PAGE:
THIS IS IT
Jon Stewart Joins Stephen Colbert for Final Trump Takedown
Jon Stewart returned to the ‘Late Show’ once more before Election Day to help Colbert convince Americans to vote against Donald Trump.
Stephen Colbert’s final pre-Election Day monologue on a special live episode of the Late Show was interrupted Monday night, first by a young girl crying about how she was too scared to vote, and then moments later by his old friend Jon Stewart.
“There’s nothing in the law that says the people have to vote. Let the child do what she wants, don’t stuff voting down her throat!” Stewart sang, before Colbert stopped him and reminded him what’s at stake in this election.
As he did when he visited Colbert’s Late Show earlier this year during the Republican National Convention, Stewart played dumb, forcing the host to inform him that Donald Trump is on the ballot. “What? Are you kidding me?!” Stewart said, doing a spit-take all over Colbert’s face. “That son of a—are you serious? That angry tax- and draft-dodging little orange groundhog is running for president?”
When the little girl told them she couldn’t decide who was “worse,” Trump or Hillary Clinton, they were quick to tell her, “He’s worse! Much worse!” At this point, it was clear that Colbert and Stewart were not just telling people to vote, but who they should vote for.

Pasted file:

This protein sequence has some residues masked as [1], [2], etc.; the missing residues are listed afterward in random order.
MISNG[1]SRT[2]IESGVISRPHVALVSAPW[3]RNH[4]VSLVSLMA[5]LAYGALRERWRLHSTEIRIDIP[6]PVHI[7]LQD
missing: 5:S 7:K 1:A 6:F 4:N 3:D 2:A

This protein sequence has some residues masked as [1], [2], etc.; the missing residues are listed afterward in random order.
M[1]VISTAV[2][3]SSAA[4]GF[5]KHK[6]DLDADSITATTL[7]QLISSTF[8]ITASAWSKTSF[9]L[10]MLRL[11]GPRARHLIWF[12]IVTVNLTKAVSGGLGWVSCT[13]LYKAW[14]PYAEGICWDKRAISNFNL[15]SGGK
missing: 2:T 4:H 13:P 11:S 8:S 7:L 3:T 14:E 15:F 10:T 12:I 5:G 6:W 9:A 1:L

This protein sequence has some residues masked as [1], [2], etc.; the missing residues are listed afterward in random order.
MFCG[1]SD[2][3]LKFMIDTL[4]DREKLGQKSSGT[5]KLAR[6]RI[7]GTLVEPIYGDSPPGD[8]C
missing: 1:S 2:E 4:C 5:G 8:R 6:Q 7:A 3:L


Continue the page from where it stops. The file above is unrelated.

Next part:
Soon, it was time for the next second big surprise guest: Hamilton’s Javier Muñoz, who rapped about “not throwin’ away your shot” on Election Day because “history has its eyes on you.”
And finally, as Colbert and company delivered a closing anthem about fulfilling your civic duty, Stewart did some rapping of his own. “He acts real tough, but he’s a wussy,” he rhymed of Trump. “He’ll probably fill the court with Gary Busey. And then he’ll grab your mother’s… kitty cat. Meow.”
It wasn’t the impassioned rant against Trump and the GOP that Stewart delivered in July, nor was it the hilarious story he told this past week about his Twitter war with the Republican candidate. But it may have been the message Americans needed the night before they head to the polls.